Bean Counting

Assuming the limitations of this model, every transaction that has ever occurred in the world can be modeled by this. Limit orders, and more exotic variants, ultimately result in a transaction that is captured by this model. Over-the-counter trades are precisely modeled by this. At the end of the day transactions must be accounted for and open positions need to be marked. The real world is a messy place and it is not easy for math to keep up, but it can easily model the accounting aspects.

Given a set of transactions {χ = (t; a, i, c; a', i', c')}, let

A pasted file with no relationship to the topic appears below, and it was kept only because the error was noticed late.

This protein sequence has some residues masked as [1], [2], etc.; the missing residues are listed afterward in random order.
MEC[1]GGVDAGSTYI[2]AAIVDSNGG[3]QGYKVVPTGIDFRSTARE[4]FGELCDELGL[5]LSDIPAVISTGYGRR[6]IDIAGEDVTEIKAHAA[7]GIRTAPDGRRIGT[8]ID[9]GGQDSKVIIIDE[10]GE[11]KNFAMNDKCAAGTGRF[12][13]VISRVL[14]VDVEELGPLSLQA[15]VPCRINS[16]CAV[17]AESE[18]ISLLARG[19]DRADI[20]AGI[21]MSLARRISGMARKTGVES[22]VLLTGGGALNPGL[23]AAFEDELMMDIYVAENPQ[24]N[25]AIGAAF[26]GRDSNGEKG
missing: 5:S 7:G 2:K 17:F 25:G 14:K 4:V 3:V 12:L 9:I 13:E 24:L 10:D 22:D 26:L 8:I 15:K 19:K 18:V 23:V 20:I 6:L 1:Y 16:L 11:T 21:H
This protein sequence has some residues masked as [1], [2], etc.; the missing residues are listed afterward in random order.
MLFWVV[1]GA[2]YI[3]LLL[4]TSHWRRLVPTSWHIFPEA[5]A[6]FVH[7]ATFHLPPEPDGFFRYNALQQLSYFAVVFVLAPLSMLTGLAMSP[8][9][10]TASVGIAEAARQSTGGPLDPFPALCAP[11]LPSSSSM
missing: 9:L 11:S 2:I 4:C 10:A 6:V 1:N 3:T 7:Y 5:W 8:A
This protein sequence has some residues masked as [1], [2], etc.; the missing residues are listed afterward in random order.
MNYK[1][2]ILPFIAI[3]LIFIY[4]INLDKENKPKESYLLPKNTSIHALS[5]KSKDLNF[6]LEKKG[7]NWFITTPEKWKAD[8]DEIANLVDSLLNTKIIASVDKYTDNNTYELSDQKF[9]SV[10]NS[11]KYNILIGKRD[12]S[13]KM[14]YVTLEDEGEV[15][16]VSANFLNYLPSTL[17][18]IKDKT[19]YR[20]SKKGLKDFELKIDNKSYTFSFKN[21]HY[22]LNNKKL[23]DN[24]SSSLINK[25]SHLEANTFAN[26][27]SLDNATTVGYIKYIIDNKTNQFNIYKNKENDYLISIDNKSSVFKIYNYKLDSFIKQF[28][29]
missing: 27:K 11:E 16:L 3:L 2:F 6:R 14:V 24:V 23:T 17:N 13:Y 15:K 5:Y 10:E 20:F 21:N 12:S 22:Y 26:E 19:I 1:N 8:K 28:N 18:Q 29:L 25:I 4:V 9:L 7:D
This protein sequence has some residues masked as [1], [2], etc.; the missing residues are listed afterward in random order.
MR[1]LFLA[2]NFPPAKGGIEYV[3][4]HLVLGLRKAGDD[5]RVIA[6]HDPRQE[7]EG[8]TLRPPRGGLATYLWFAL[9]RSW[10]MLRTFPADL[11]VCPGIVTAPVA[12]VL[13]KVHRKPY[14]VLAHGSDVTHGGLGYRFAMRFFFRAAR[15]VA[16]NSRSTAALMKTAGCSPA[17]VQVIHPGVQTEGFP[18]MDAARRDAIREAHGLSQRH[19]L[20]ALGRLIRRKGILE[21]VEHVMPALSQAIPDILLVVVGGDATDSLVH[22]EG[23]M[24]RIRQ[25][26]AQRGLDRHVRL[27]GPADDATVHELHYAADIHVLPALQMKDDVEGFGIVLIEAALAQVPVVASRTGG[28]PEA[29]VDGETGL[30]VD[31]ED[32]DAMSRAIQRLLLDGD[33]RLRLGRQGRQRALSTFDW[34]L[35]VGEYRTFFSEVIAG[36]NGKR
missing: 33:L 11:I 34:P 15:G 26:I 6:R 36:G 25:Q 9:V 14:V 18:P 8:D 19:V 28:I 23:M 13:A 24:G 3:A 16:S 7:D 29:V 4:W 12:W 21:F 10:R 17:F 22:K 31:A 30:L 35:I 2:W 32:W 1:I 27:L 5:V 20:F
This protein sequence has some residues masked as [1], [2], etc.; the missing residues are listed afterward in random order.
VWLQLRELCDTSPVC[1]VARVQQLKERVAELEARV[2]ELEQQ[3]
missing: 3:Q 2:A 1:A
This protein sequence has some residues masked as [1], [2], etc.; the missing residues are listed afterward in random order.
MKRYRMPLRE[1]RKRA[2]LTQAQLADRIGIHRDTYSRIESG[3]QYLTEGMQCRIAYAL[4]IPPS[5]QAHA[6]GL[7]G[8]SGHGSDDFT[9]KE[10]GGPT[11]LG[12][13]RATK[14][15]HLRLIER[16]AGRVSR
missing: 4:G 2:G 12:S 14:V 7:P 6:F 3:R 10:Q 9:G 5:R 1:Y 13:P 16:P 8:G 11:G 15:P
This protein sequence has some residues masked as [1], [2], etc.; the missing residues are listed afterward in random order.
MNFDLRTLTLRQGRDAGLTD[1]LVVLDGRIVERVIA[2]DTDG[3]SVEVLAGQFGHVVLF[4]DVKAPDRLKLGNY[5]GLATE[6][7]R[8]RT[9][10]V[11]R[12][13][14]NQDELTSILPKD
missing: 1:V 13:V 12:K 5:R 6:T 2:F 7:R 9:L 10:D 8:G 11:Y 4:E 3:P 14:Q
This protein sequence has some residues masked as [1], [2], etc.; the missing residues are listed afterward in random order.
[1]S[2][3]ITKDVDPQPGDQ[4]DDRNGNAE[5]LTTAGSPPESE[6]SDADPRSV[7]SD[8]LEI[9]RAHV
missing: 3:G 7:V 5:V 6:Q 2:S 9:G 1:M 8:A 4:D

A(t; i, c; c') = Σχ {aχ : tχ = t, iχ = i, cχ = c, c'χ = c'} + {a'χ : tχ = t, i'χ = i, cχ = c, c'χ = c'}

This is the amount at time t that buyer c transacts in instrument i with seller c'. The standard theory does not distinguish the selling counterparties so we can write

A(t, i, c) = Σc' A(t, i, c , c')

The standard theory also does not distinguish the buyer, so we can abbreviate this to A(t, i); the amount you transact at time t in instrument i.

Your account balance at time t in instrument i is

B(t, i) = Σst A(s, i)

Market Models

Last edited Jul 8, 2011 at 3:49 PM by keithalewis, version 22

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